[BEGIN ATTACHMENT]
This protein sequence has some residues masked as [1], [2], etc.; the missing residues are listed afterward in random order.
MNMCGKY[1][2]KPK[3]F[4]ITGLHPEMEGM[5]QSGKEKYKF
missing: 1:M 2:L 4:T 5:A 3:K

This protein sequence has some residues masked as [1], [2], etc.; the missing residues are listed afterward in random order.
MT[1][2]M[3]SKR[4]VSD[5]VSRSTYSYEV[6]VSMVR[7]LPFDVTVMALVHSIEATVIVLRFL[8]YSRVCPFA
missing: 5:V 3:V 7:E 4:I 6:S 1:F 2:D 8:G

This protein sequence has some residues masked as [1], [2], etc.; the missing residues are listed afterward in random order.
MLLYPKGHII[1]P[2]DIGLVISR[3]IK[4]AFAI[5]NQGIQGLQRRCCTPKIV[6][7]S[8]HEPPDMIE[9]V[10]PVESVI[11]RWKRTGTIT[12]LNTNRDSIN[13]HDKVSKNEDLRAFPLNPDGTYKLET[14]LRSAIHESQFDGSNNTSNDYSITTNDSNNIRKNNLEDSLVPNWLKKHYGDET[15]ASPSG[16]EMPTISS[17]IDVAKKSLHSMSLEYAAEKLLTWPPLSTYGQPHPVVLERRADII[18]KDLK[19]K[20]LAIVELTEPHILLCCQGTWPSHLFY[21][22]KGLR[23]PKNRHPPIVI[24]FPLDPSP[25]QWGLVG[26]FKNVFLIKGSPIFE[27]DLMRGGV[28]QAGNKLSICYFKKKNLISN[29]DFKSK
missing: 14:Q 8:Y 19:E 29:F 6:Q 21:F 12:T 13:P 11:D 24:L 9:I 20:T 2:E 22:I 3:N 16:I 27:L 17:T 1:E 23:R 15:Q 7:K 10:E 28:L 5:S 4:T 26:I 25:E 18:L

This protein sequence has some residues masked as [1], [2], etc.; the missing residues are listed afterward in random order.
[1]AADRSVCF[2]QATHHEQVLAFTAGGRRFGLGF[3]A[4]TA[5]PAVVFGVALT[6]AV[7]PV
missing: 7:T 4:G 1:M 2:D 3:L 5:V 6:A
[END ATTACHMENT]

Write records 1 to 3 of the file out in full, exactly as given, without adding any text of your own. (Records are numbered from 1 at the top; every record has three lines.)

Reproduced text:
This protein sequence has some residues masked as [1], [2], etc.; the missing residues are listed afterward in random order.
MNMCGKY[1][2]KPK[3]F[4]ITGLHPEMEGM[5]QSGKEKYKF
missing: 1:M 2:L 4:T 5:A 3:K

This protein sequence has some residues masked as [1], [2], etc.; the missing residues are listed afterward in random order.
MT[1][2]M[3]SKR[4]VSD[5]VSRSTYSYEV[6]VSMVR[7]LPFDVTVMALVHSIEATVIVLRFL[8]YSRVCPFA
missing: 5:V 3:V 7:E 4:I 6:S 1:F 2:D 8:G

This protein sequence has some residues masked as [1], [2], etc.; the missing residues are listed afterward in random order.
MLLYPKGHII[1]P[2]DIGLVISR[3]IK[4]AFAI[5]NQGIQGLQRRCCTPKIV[6][7]S[8]HEPPDMIE[9]V[10]PVESVI[11]RWKRTGTIT[12]LNTNRDSIN[13]HDKVSKNEDLRAFPLNPDGTYKLET[14]LRSAIHESQFDGSNNTSNDYSITTNDSNNIRKNNLEDSLVPNWLKKHYGDET[15]ASPSG[16]EMPTISS[17]IDVAKKSLHSMSLEYAAEKLLTWPPLSTYGQPHPVVLERRADII[18]KDLK[19]K[20]LAIVELTEPHILLCCQGTWPSHLFY[21][22]KGLR[23]PKNRHPPIVI[24]FPLDPSP[25]QWGLVG[26]FKNVFLIKGSPIFE[27]DLMRGGV[28]QAGNKLSICYFKKKNLISN[29]DFKSK
missing: 14:Q 8:Y 19:E 29:F 6:Q 21:F 12:T 13:P 11:D 24:L 9:I 20:T 2:E 22:I 3:N 16:I 27:L 17:T 1:E 23:R 15:Q 7:K 10:E 28:L 5:S 4:T 26:I 25:E 18:L